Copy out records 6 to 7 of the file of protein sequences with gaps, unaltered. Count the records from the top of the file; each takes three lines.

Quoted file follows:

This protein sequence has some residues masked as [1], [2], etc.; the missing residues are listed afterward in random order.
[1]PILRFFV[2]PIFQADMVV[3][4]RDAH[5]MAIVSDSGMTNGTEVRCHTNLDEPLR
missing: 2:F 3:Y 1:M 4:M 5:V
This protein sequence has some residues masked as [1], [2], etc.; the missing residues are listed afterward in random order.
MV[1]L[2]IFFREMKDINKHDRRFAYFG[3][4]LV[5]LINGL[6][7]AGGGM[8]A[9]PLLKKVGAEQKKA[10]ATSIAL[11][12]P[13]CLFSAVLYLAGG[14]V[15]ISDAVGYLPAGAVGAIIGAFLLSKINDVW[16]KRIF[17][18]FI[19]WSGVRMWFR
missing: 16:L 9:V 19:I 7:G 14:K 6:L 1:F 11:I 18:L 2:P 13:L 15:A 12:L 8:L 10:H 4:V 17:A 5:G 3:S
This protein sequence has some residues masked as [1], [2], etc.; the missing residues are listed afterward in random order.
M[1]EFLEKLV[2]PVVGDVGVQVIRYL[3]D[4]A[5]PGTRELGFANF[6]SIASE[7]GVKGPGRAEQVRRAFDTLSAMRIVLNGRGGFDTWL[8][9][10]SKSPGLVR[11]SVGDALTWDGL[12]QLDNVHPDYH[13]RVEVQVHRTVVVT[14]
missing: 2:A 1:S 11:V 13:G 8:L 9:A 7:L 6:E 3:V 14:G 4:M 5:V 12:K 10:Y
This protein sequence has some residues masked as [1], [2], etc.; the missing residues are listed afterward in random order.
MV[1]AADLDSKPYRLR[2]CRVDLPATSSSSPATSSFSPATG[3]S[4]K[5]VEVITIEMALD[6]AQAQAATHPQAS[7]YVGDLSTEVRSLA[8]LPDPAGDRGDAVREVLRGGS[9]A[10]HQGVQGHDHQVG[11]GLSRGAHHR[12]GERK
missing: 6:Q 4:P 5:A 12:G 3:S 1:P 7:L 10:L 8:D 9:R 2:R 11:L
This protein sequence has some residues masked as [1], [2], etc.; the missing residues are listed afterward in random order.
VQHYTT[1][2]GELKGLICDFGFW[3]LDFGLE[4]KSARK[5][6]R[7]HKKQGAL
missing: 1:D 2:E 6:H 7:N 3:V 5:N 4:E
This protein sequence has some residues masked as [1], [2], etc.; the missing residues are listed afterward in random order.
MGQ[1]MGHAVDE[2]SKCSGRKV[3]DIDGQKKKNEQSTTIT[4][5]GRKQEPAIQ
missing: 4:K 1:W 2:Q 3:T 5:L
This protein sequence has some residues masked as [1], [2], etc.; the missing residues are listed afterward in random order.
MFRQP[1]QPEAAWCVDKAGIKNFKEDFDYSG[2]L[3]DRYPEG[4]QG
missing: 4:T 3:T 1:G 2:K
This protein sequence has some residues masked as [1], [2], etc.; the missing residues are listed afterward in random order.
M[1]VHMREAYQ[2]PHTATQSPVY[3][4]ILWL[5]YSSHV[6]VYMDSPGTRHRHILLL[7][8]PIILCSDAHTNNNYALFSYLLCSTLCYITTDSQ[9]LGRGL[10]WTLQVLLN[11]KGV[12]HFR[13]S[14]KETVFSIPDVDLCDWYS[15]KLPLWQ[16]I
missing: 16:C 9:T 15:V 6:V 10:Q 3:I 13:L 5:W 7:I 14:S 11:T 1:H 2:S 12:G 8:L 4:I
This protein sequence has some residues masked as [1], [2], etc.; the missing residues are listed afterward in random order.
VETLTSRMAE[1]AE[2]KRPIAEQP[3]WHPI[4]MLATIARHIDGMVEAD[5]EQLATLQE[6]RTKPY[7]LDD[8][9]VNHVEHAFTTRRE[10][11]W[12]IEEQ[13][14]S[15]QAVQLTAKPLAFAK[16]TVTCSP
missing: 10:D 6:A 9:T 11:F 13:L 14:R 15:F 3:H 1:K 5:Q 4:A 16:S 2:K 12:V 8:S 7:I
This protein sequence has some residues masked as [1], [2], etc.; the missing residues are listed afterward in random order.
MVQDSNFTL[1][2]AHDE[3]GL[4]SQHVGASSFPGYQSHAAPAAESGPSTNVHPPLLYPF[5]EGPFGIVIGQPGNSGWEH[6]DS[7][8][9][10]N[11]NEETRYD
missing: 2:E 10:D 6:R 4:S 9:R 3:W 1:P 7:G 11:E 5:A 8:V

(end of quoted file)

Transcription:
This protein sequence has some residues masked as [1], [2], etc.; the missing residues are listed afterward in random order.
MGQ[1]MGHAVDE[2]SKCSGRKV[3]DIDGQKKKNEQSTTIT[4][5]GRKQEPAIQ
missing: 4:K 1:W 2:Q 3:T 5:L
This protein sequence has some residues masked as [1], [2], etc.; the missing residues are listed afterward in random order.
MFRQP[1]QPEAAWCVDKAGIKNFKEDFDYSG[2]L[3]DRYPEG[4]QG
missing: 4:T 3:T 1:G 2:K